As a child, Julie Chapman was always drawn to building things, whether that involved projects around the house with her father or Lego sets.
Math and science were her favorite subjects in school, interests that later led to a career in engineering.
“Civil engineering — specifically transportation — always sparked my interest because it was something that most individuals could relate to,” Chapman said. “Most people drive or commute from one place to another and civil engineering allowed me to interact with the public and enhance or improve the infrastructure they use on a daily basis.”
Chapman is now a design engineer at GRAEF, where she works on infrastructure projects that promote safety.
“From resurfacing projects to reconstructions, green infrastructure to sewer systems, it all has an impact to our communities,” she said.
Chapman’s positive demeanor and go-getter attitude make her a sought-after mentor within the company, said Justyce Dixon, corporate marketing and communications leader at GRAEF.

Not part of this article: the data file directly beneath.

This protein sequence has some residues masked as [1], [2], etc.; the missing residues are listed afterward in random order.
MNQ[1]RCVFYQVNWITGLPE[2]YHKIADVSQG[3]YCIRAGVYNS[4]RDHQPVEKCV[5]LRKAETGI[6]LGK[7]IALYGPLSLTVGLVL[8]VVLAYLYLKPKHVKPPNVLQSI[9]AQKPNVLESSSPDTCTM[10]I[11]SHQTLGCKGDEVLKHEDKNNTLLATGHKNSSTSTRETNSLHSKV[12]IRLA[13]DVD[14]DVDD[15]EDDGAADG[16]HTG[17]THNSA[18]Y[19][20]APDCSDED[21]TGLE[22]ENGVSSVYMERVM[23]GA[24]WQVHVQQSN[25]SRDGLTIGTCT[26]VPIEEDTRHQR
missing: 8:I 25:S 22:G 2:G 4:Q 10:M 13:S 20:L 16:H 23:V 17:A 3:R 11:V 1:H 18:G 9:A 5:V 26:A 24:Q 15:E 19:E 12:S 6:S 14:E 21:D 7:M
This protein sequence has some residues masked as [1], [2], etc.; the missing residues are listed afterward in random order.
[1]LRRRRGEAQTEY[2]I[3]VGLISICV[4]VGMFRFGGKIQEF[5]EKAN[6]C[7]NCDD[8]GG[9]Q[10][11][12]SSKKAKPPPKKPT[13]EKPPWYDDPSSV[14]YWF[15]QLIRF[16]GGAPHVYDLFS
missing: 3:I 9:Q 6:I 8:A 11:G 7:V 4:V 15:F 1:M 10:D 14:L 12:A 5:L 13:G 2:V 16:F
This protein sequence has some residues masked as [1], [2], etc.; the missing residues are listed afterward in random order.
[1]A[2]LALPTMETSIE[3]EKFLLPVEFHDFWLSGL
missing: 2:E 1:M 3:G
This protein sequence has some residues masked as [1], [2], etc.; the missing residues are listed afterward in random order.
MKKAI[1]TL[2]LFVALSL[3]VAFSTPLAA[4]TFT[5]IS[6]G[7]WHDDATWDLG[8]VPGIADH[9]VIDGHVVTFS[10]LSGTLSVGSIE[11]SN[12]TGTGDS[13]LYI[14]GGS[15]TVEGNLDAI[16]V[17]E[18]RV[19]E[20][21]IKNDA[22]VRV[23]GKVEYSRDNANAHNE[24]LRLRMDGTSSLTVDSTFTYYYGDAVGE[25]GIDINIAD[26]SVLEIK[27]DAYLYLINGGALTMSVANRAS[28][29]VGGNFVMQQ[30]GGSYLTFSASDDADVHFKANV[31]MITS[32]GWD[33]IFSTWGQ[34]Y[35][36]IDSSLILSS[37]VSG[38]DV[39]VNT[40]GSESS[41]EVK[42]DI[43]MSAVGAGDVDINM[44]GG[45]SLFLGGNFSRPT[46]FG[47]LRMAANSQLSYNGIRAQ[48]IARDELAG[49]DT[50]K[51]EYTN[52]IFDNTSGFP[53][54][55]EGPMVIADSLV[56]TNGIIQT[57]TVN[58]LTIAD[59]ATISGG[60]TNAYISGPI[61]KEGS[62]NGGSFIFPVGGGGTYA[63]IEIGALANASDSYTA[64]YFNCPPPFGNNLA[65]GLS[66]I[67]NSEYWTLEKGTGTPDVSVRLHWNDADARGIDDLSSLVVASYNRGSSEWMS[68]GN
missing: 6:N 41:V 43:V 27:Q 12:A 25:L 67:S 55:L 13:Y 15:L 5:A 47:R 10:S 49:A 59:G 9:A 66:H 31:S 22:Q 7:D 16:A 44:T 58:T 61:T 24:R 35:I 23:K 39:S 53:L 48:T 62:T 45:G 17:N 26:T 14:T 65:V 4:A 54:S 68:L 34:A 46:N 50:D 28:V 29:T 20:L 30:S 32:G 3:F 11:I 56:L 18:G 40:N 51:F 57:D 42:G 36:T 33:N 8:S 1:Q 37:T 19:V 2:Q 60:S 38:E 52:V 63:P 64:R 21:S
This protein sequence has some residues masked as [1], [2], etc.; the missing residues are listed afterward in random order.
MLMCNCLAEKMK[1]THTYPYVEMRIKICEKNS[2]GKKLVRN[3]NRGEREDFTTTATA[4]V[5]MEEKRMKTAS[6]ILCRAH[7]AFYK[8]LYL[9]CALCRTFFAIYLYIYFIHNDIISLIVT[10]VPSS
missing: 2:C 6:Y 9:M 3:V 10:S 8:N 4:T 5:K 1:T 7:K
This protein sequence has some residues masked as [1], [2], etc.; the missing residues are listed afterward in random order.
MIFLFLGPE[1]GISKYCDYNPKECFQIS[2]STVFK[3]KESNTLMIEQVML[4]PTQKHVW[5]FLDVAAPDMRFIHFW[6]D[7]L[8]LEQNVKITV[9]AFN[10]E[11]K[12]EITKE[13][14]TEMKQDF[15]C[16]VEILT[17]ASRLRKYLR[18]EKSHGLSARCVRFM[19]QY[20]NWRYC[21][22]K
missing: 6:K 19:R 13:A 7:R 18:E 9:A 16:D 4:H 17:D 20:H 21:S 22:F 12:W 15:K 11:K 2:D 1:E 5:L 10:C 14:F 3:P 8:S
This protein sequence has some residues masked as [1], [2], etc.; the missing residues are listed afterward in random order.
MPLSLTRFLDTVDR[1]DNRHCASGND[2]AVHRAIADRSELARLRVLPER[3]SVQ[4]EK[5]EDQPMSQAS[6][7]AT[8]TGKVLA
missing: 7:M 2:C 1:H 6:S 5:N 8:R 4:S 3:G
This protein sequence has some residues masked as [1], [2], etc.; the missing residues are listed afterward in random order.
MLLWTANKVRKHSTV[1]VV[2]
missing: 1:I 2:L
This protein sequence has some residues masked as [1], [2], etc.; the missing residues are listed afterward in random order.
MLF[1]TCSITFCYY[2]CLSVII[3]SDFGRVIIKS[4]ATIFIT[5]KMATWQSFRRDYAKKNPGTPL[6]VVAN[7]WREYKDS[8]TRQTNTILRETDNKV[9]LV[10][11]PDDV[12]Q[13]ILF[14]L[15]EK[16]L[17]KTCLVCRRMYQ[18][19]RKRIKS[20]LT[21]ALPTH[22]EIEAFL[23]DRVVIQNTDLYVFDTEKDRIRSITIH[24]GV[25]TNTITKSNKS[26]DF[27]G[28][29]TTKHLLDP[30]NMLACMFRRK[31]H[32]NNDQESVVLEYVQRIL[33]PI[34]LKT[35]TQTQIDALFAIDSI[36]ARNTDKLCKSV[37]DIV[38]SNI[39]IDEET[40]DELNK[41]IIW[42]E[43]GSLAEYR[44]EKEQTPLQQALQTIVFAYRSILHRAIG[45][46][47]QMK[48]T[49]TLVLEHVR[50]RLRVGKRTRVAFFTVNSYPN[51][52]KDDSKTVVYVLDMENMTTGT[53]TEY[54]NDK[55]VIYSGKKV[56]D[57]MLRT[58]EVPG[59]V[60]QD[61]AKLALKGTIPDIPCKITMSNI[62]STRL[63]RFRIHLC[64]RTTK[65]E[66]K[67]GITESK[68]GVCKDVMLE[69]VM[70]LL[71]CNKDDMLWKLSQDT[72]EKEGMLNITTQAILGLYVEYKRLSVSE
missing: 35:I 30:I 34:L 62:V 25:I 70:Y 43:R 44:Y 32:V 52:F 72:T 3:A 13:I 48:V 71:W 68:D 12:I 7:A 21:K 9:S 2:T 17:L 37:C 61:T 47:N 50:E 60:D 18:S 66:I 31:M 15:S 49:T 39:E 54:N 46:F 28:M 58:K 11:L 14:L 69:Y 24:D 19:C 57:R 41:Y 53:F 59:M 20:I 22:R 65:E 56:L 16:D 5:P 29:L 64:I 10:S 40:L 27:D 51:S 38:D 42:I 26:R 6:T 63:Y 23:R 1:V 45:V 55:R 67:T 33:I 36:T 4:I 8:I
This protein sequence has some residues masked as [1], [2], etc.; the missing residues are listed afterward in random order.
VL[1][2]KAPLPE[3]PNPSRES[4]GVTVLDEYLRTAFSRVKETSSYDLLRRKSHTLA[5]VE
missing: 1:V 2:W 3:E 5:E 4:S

“She has spent many hours working closely with interns and green employees and creating training opportunities in support of their growth at the firm and in the industry,” Dixon said.
Engineering is hard work, Chapman said, and each project presents its own challenges.
“Engineers are expected to be well-rounded individuals,” she said. “We have to know the extreme details of our infrastructure systems and what we’re designing but also the soft skills of how to write reports or speak/present to the general public on topics they don’t understand.
“As project managers you need to be a good communicator and understand schedules, budgeting and negotiations. The most challenging part of being an engineer is to balance all of these skills and do it with success and admiration for your projects.”
Besides her engineering duties, Chapman helps organize internal recreational activities such as dragon-boat races, the GRAEF golf outing and corporate lunch-and-learns.